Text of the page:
John Cantelo

Well-known member
Part IV – Volcano’d!
Calgary – Inglewood Bird Sanctuary Saturday 17th April 2010
Despite the intervening week or so Inglewood remained very quiet although Tree Swallows had now arrived and I suspect I’d heard a Yellow-rumped Warbler singing. The best birds were some handsome Franklin’s Gull on the river – why do no guides show just that they can be day-glow pink they can be in summer? In downtown Inglewood a female Merlin – of the Prairie race nipped over.

Calgary Sunday 18th April 2010
A non-birding day in and around the city en famille.

Weaselhead-Glenmoore Calgary Monday 19th April 2010
Dropped off at the right spot by a typically helpful Calgarian bus driver, we explored this wild park which, whilst it didn’t hold that many birds (in number or variety), was a terrific area. The only addition to the list was two Eastern Phoebes which a helpful local birder pointed out to me. Annoyingly an ‘accipter sp’ allowed a good enough view for me to suspect Cooper’s, but not to clinch it.

Edworthy Park Calgary Tuesday 20th April 2010
Advised to look at Edworthy Park for Townsend’s Solitaire, caught the bus to another of Calgary’s wonderful parks. All the now expected ‘suspects’ were on show today, but were joined, at last, by two lifers. The first was a Cooper’s Hawk – a biggish ‘accipter’ with, compared to Sparrowhawk, a barrel of a body, a longer rounded tail, a bigger head and longer wings. Whilst Sharp-shinned to me seems a more compact version of a S’prawk, this bird was clearly heading in the opposite direction. Having just got over bagging Cooper’s, I caught sight of a high flying BoP – clearly a ‘buteo’ but one with a pattern reminiscent of Booted Eagle – Swainson’s Hawk. Two lifers!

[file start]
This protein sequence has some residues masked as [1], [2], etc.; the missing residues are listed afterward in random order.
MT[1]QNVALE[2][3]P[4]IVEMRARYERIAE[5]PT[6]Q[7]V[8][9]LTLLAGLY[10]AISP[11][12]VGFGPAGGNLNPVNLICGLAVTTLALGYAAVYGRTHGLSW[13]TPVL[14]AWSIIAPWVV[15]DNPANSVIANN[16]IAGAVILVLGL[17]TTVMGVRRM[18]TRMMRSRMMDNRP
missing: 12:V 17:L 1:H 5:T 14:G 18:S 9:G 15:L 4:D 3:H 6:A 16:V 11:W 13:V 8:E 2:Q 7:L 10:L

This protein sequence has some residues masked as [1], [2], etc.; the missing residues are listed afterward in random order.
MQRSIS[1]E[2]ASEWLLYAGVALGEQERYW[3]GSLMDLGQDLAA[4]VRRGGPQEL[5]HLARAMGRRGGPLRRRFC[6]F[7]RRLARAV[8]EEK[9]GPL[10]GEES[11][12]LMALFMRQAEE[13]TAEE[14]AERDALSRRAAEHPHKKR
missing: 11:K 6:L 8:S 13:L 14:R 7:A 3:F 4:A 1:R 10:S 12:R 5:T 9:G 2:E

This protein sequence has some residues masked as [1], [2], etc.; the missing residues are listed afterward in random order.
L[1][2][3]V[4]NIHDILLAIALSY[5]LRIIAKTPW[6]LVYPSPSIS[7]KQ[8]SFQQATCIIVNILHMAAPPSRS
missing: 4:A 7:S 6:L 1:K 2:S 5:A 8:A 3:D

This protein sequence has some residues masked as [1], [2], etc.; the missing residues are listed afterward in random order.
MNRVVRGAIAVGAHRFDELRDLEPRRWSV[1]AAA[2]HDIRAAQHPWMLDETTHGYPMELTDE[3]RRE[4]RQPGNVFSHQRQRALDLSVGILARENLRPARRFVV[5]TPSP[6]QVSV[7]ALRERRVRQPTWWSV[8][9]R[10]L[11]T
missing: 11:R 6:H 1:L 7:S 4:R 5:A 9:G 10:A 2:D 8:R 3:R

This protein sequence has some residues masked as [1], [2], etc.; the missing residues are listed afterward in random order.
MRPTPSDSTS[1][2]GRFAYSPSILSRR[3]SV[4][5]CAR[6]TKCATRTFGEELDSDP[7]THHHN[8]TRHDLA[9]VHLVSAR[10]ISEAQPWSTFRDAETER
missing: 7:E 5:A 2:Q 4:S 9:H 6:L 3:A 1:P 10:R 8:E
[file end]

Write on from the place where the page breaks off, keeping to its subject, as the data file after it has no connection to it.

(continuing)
South Calgary - Bragg Creek – Fish Creek Park Wednesday 21st April 2010
Having logged onto the Alberta birds chat group for information a local couple – Dick & Lenora - kindly offered to take us out for the day. After a few minutes into our conversation it transpired that they knew the chap who used to sit behind me at school over 40 years ago. Not quite as amazing as it seems since he – Phil Gregory – is now a tour guide for one of the top American bird holiday companies with whom they regularly vacation. Another example of how whilst it’s six degrees of separation for most folk, for birders it’s about three! We kicked off with a search of local wetlands for Yellow-headed Blackbird (which was just starting to arrive). Neither the blackbirds nor, due to a winter drought, most of the wetlands appeared. However, I added both to my wader tally – Killdeer, American Avocet, Lesser Yellowlegs, Least & Semi-P Sandpipers – and my duck list – Shoveler, Pintail & Green-winged Teal. I also had better views of Swainson’s Hawk – in flight more distinctive than books suggest flying with a deeper dihedral than Red-tailed and often with a slightly unstable manner as per Turkey Vulture. Moving up into the mountains around Bragg Creek we searched again for those blasted chickadees, but to no avail. However, Lenora’s familiarity with the song of Townsend’s Solitaire meant we managed to track down one of these handsome birds. I also heard one of the many ‘Red Crossbills’ but foolishly didn’t get a sonogram. Birding when you’re not familiar with the calls is only slightly worse than doing so blindfold! Meanwhile Dick had made bold claims about Great Horned Owl being ‘unmissable’ at a site back near the city. I was dubious, but he was right – the only downside was that I’d driven within 30 m of the place when we’d been in Calgary before! Great views of an adult pair and a couple of chicks – easily located by the two photographers standing nearby. Not that the owls seemed to care. A great day in good company.